What Does Vanity Mean? A Biblical Definition Of Vanity

What Does Vanity Mean? A Biblical Definition Of Vanity August 19, 2015

What does vanity mean? What is the biblical definition of vanity? Why is this sin?

Vanity is…

Vanity of a person is seen as having excessive estimation (overestimation) of one’s self, abilities, looks, or other attributes that makes them have an excessive belief in their own abilities or attractiveness to others. Perhaps this was the reason that a certain piece of bedroom furniture is called a “vanity,” because it has a mirror and focuses on the person looking into it. The Bible has a lot to say about vanity as we shall see.

The Vanity of Riches

Vanity is an emptiness or uselessness of things and Solomon wrote more about vanity than any other author in the Bible and more so in Ecclesiastes where vanity is mentioned 32 of the 35 times in the Bible. One such example of the futility or vanity of riches is when “a man to whom God gives wealth, possessions, and honor, so that he lacks nothing of all that he desires, yet God does not give him power to enjoy them, but a stranger enjoys them. This is vanity; it is a grievous evil” (Eccl 6:2) because “sometimes a person who has toiled with wisdom and knowledge and skill must leave everything to be enjoyed by someone who did not toil for it. This also is vanity and a great evil” (Eccl 2:21).


The Vanity of Life

In Ecclesiastes 6:3-4 in regards to a man’s life, “the days of his years are many, but his soul is not satisfied with life’s good things, and he also has no burial, I say that a stillborn child is better off than he. For it comes in vanity and goes in darkness, and in darkness its name is covered” and so Solomon wrote “I hated life, because what is done under the sun was grievous to me, for all is vanity and a striving after wind” (Eccl 2:17) since “What happens to the fool will happen to me also. Why then have I been so very wise?” And I said in my heart that this also is vanity” (Eccl 2:15) and “I have seen everything that is done under the sun, and behold, all is vanity and a striving after wind” (Eccl 1:14). The psalmist saw the same brevity of life and wrote “Remember how short my time is! For what vanity you have created all the children of man” (Psalm 89:47)!

Mankind’s Teachings in Vain

There is also something that is vanity or done in vain and that is teaching manmade religious rules. Jesus rebuked the religious leaders of His day saying “in vain do they worship me, teaching as doctrines the commandments of men” (Matt 15:9). Elsewhere Jesus said they “leave the commandment of God and hold to the tradition of men” (Mark 7:8). The commandments of mankind are flawed but the law of God is perfect and only it can convert the soul (Psalm 19:7). This is Paul’s reason for “holding fast to the word of life, so that in the day of Christ I may be proud that I did not run in vain or labor in vain” (Phil 2:16).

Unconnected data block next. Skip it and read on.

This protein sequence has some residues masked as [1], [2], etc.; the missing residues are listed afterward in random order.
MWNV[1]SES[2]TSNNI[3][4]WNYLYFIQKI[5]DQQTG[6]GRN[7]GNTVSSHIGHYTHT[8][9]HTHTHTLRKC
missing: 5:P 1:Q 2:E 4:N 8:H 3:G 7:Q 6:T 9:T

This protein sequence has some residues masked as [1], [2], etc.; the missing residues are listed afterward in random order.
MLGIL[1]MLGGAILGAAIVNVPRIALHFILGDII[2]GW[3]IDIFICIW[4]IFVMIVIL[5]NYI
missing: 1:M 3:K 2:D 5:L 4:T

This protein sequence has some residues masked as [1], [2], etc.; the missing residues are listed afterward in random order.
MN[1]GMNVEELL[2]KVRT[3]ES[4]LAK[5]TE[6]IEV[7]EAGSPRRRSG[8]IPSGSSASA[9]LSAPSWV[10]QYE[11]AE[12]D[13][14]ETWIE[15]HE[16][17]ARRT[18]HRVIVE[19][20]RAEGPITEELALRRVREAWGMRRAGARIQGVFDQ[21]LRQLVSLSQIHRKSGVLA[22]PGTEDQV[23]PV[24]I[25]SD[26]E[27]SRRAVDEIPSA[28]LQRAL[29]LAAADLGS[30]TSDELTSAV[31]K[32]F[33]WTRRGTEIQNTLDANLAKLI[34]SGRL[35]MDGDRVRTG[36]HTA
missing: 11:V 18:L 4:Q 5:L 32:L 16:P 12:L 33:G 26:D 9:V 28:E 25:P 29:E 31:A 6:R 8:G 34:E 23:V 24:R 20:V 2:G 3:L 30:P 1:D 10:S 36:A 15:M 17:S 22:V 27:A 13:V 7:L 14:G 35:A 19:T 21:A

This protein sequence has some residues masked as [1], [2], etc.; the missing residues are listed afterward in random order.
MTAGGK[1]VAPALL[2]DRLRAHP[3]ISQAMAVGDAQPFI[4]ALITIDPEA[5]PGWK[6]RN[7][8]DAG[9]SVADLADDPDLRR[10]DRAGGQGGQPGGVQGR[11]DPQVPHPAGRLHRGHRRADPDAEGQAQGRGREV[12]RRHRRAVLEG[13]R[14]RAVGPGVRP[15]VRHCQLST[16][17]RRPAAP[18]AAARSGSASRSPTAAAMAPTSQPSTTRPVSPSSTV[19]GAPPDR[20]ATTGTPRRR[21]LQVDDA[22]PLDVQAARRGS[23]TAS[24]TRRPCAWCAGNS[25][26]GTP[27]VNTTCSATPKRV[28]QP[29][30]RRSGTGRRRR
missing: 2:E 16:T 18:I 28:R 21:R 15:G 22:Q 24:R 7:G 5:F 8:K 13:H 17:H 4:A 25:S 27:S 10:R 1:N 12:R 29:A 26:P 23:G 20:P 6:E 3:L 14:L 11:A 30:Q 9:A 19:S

Israel’s Failed Mission

Israel was supposed to be a light to the nations around them as Isaiah wrote, “Israel, in whom I will be glorified. But I said, “I have labored in vain; I have spent my strength for nothing and vanity” (Isaiah 49:3-4) but when they fell into idolatry, Jeremiah wrote that “the customs of the peoples are vanity. A tree from the forest is cut down and worked with an axe by the hands of a craftsman” (Jer 10:3). Some in the first century church were also failing God as Paul wrote that “Certain persons, by swerving from these, have wandered away into vain discussion, desiring to be teachers of the law, without understanding either what they are saying or the things about which they make confident assertions” (1st Tim 1:6-7).


If you are living a life outside of faith in Christ then your life is all vanity too. It will pass away and be of no use beyond the grave. You will be judged for everything you have done in this life and without the blood of Christ, you will have to pay for your own sins after death. For others who have repented and trusted in Christ, nothing is done in vain as Paul wrote “for those who love God all things work together for good, for those who are called according to his purpose” (Rom 8:28).

Article by Jack Wellman

Jack Wellman is Pastor of the Mulvane Brethren church in Mulvane Kansas. Jack is also the Senior Writer at What Christians Want To Know whose mission is to equip, encourage, and energize Christians and to address questions about the believer’s daily walk with God and the Bible. You can follow Jack on Google Plus or check out his book Blind Chance or Intelligent Design available on Amazon.

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